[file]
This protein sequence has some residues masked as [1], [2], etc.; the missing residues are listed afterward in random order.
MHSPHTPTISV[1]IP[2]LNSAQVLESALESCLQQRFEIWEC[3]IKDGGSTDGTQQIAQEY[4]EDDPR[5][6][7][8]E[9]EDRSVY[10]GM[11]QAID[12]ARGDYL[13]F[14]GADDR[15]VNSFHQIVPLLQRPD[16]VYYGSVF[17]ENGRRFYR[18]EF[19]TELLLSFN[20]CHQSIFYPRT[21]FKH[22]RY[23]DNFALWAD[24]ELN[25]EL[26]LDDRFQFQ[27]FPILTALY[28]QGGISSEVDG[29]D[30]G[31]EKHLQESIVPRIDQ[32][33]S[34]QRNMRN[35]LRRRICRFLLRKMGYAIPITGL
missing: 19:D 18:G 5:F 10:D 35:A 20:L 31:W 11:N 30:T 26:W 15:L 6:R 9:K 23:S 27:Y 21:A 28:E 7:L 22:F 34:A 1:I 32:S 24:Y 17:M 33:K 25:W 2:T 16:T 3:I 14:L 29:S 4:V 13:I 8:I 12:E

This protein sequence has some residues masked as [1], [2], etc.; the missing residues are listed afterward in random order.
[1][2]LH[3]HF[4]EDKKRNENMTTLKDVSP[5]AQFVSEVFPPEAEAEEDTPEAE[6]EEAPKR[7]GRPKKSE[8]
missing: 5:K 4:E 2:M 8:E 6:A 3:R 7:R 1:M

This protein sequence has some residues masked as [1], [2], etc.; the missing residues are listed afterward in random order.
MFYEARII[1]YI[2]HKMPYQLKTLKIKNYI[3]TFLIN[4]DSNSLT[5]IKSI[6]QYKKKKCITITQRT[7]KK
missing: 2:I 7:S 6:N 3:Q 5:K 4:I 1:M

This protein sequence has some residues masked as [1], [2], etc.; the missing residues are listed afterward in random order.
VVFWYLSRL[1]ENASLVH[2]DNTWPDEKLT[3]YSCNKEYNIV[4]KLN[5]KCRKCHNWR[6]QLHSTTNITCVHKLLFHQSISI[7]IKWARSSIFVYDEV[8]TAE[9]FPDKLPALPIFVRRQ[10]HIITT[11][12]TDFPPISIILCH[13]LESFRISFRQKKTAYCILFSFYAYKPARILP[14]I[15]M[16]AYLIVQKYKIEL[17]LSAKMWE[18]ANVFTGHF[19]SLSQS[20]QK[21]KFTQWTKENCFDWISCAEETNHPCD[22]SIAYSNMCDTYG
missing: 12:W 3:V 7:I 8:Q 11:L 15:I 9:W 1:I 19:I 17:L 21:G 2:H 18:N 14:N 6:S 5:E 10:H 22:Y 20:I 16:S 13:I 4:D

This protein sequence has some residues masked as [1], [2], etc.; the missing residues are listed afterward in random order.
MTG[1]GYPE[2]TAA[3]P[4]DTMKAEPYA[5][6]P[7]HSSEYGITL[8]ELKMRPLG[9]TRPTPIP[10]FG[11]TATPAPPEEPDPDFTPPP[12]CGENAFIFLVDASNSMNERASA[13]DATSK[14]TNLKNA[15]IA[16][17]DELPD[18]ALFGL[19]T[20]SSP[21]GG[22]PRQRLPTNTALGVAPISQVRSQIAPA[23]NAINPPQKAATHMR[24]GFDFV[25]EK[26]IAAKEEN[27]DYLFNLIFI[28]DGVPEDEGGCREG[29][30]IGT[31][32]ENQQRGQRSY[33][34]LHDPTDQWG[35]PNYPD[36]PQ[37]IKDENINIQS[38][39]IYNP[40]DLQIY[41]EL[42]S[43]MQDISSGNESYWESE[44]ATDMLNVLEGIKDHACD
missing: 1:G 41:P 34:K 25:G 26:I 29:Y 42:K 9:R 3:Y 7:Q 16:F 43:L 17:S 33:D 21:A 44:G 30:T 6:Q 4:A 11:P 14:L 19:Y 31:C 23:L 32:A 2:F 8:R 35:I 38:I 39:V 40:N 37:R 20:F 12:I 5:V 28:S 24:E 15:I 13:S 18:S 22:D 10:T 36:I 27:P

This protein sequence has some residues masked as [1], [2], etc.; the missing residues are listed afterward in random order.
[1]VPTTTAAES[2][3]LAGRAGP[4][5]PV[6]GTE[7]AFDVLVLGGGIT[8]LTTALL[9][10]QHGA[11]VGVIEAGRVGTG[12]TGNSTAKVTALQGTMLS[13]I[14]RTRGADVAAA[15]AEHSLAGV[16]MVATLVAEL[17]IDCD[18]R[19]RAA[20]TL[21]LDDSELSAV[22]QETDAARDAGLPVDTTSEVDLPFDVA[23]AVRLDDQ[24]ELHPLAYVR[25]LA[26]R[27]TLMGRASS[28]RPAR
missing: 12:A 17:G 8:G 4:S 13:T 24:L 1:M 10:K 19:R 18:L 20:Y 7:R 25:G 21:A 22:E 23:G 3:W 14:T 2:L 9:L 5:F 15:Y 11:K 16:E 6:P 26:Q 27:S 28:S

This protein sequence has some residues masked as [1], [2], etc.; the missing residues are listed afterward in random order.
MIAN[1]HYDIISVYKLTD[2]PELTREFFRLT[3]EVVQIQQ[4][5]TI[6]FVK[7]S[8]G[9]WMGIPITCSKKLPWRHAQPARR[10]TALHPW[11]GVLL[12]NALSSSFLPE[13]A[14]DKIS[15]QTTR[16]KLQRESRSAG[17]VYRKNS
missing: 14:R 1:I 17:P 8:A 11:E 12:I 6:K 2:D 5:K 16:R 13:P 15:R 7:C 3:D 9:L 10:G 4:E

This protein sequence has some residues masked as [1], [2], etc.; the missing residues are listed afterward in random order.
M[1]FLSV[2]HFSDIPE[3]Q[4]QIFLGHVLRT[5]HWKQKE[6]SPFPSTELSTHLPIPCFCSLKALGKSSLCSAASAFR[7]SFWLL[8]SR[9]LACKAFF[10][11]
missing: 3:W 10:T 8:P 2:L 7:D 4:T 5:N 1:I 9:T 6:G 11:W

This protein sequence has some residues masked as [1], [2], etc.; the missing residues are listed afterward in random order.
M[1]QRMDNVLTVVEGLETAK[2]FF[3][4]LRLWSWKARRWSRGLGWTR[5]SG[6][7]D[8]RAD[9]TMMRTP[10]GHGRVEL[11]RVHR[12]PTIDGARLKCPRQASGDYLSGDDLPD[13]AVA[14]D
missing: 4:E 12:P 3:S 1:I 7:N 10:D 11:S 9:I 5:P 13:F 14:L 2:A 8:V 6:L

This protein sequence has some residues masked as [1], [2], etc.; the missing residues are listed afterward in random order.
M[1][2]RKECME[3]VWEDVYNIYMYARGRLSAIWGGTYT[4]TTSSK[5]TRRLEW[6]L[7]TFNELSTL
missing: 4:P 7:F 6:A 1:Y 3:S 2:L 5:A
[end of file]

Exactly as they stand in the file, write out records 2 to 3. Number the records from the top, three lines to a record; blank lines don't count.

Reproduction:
This protein sequence has some residues masked as [1], [2], etc.; the missing residues are listed afterward in random order.
[1][2]LH[3]HF[4]EDKKRNENMTTLKDVSP[5]AQFVSEVFPPEAEAEEDTPEAE[6]EEAPKR[7]GRPKKSE[8]
missing: 5:K 4:E 2:M 8:E 6:A 3:R 7:R 1:M

This protein sequence has some residues masked as [1], [2], etc.; the missing residues are listed afterward in random order.
MFYEARII[1]YI[2]HKMPYQLKTLKIKNYI[3]TFLIN[4]DSNSLT[5]IKSI[6]QYKKKKCITITQRT[7]KK
missing: 2:I 7:S 6:N 3:Q 5:K 4:I 1:M